Companies like GameOn provide chatbot technology for teams, who can customize their message to stay true to their brand while acquiring valuable data about their customers. For instance, a team might have millions of fans on a social media platform that they’re unaware of, like Kik, Telegram, or WhatsApp.

The ATP Media Tennis TV bot keeps fans updated on events and highlights, but also offers fun features like GIFs and bloopers.

“When fans want to engage, they want answers in real time — and chatbots are a meaningful, affordable way for organizations to stay connected to fans in this global, always-on economy,” says GameOn founder and CEO Alex Beckman, who stresses the necessity of keeping people’s data safe. “In an era when data privacy and brand voice have become so important, being fun doesn’t have to be at the expense of being safe.”

A smoother ticketing experience

Reaching more fans extends to the ticketing process. Few experiences surpass that of going to a stadium or arena to catch a live contest. Stephen Glicken co-founded Project Admission because he felt there was an opportunity to partner with ticketing companies and bring more connectivity to the market. Live Nation CEO Michael Rapino estimated 40% of event tickets go unsold every year. That’s a problem for sports franchises.

“We’ve identified three key areas where we think ticketing could be doing a better job: discovery, end-user identity, and transferability, whether paid or unpaid,” says Glicken. 

Project Admission protects fans from ticket fraud while providing teams and venues with a better audience and attendance data. The end result is a customized marketplace for fans to easily buy and sell tickets directly through mobile or social media.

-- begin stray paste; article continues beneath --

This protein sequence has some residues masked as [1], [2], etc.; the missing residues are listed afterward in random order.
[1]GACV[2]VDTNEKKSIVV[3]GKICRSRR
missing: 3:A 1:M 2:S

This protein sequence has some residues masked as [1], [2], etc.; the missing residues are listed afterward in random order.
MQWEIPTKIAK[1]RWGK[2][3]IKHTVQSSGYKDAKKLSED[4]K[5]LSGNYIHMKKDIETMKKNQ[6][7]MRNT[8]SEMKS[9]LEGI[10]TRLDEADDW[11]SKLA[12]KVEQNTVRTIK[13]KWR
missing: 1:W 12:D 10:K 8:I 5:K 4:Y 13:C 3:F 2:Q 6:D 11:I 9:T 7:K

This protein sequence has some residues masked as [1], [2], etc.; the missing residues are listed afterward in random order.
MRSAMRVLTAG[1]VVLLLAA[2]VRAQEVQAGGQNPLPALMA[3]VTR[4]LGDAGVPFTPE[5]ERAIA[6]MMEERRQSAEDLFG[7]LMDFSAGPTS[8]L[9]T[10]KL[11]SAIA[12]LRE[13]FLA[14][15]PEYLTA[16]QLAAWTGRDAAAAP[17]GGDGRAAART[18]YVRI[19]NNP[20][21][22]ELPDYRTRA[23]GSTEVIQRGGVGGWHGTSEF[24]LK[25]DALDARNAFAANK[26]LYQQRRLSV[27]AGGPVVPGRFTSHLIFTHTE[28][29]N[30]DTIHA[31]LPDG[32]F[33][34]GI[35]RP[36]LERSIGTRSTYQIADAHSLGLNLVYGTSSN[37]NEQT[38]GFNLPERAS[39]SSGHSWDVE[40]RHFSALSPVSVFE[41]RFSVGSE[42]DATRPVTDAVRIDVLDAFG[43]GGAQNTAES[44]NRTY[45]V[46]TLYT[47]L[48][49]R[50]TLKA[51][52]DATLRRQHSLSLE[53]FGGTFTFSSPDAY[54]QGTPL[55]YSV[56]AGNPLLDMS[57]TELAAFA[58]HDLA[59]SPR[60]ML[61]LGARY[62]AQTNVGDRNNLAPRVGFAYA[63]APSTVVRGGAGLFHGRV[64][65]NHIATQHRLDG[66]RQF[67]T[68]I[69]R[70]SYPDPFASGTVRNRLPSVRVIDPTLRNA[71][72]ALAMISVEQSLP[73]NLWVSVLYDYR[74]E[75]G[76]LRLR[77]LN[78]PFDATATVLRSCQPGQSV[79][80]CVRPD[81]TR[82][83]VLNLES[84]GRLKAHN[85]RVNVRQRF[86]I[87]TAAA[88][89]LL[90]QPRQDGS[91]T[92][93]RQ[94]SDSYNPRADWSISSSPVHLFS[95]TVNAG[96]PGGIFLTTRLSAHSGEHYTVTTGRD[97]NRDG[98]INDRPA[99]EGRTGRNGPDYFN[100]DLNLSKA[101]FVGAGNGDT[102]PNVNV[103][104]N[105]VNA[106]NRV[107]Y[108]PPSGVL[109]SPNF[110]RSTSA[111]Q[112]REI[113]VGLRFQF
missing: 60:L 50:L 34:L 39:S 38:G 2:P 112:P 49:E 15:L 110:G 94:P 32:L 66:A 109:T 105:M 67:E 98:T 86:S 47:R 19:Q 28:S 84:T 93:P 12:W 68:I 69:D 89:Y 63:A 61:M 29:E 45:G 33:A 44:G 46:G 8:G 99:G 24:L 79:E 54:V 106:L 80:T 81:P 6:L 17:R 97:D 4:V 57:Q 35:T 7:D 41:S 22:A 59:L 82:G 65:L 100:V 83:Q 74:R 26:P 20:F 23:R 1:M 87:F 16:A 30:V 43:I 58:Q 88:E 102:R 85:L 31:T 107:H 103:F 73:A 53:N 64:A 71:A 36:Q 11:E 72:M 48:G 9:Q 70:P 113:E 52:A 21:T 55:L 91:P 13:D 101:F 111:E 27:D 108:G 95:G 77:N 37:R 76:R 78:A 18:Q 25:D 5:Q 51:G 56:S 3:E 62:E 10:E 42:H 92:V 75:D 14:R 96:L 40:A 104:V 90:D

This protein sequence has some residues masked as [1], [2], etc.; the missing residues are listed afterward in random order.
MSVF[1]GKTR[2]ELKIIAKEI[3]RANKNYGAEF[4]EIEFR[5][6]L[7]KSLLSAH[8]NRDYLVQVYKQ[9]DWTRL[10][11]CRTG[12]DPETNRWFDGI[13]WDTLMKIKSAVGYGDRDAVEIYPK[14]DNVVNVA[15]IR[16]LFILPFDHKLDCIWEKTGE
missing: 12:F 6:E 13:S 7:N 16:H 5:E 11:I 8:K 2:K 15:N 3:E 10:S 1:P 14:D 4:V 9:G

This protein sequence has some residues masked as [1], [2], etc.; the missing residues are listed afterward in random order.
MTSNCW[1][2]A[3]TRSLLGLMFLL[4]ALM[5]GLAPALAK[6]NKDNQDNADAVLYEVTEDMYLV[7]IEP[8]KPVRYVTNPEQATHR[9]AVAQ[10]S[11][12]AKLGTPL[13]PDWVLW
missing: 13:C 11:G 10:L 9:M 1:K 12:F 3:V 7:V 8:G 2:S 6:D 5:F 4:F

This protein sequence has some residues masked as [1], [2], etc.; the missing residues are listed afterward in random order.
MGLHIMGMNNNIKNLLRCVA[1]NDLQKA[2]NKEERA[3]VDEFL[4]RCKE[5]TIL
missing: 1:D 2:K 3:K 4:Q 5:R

A fan uses her smart phone to try to buy tickets online

(Photo by Jessica Rinaldi for The Boston Globe via Getty Images)

This is especially important for hometown fans. If they’re cord-cutters, they may only be able to experience games in person. 

“There’s a significant area where cord-cutting hasn’t made much inroads: local blackouts. Access to local sports teams is still harder than one might imagine,” says Sam Cook, writer and editor of the cord-cutting website Flixed.io. “For example, if you sign up to MLB.TV, you can get every out-of-market game through its All Teams package for a fairly low price, but there’s the catch — you can only get out-of-market games.”

By giving the ticketing experience a digital transformation, it’s opened up new avenues to reach fans. But that’s not the only route sports teams are taking. 

Tapping into esports to gain fans

Sports traditionally considered video games to be competition — entertainment taking away from their broadcasts. That mindset is changing. Now, we’re seeing all kinds of athletes and teams partnering with esports teams.

Money is a driving factor. The esports industry is projected to grow to $1 billion this year. Players like Kevin Garnett and teams like the Golden State Warriors, Houston Rockets, Philadelphia 76ers, and the Cleveland Cavaliers have all invested in esports, viewing it as a lucrative opportunity.

While games like Madden and NBA 2K dominate the virtual sports world, there are options for any fan, thanks to mobile marketplaces like Skillz, which pairs nearly 30 million gamers with more than 17,500 game developers so users can find their perfect fit. You may never sink a game-winning free throw, but you can compete against people across the world and even win monetary prizes.

As with professional sports, rules must be enforced. Esports are less developed than traditional sports, but there’s still an emphasis on fair play.

“You wouldn’t want LeBron James to match 1:1 with players who are just learning to play basketball,” says Andrew Paradise, CEO and founder of Skillz. “We ensure fairness by matching every player based on their level of skill, so beginners only play beginners and experts only play experts.”

As professional sports continue their digital transformation, expect to see rampant growth in all these areas. With how much the fan experience has improved, it’s never been better to root, root, root for the home team.